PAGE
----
Discounted cash flows method

With the discounted cash flows method, the valuation of the dental practice is based on the net present value of the projected net income for the next 10 years. The projected incomes are determined based on a reasonable growth rate of collections and yearly practice costs. After the incomes are calculated, they’re discounted by an estimated cost of capital in addition to a risk premium, which typically ranges from 23 to 31 percent for dentistry. Like other income-based methods of valuation, the discounted cash flows method is ideal for practices with a proven history of substantial revenue and growth as well as a sizable patient base.

Annual net receipts method

Also known as a market-based valuation method, the annual net receipts method is helpful for quickly analyzing collection trends. To determine the annual net receipts, you must calculate a percentage of the average annual net receipts over the past three years. To do so, you’ll use information based on the market data for other dental practices that have been sold in the area in the past few years. Typically, the percentage utilized for this calculation will fall between 50 to 80 percent of the average annual net receipts. The reason for this wide variation is largely because this method focuses solely on collections and considers neither profit nor the time and expenses required to produce the collection. Furthermore, finding comparable practice sales figures can be difficult. As such, the annual net receipts method isn’t always the most accurate method of valuation when used alone.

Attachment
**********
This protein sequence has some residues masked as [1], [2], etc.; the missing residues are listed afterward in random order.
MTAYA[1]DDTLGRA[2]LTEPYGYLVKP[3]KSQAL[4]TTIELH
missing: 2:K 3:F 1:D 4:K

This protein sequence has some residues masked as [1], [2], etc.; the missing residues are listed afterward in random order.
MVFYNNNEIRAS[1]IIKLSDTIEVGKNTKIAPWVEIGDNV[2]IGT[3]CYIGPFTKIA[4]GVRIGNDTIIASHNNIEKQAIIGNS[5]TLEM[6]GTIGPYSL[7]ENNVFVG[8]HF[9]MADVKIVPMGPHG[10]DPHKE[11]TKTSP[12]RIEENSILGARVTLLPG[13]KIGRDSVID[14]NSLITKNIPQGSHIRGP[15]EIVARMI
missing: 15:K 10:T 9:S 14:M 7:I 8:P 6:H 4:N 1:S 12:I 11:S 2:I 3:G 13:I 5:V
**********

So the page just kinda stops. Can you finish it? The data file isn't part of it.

If you’re interested in selling your practice, Henry Schein Professional Practice Transitions can help. As a dental and oral surgery practice transition planner, we understand that knowing the value of your practice is the first step to a successful transition. As such, our effective seven-step approach begins with a formal, comprehensive dental practice valuation. To ensure that you have the smoothest and most beneficial dental practice transition possible, contact us today.

Dental Practice Valuation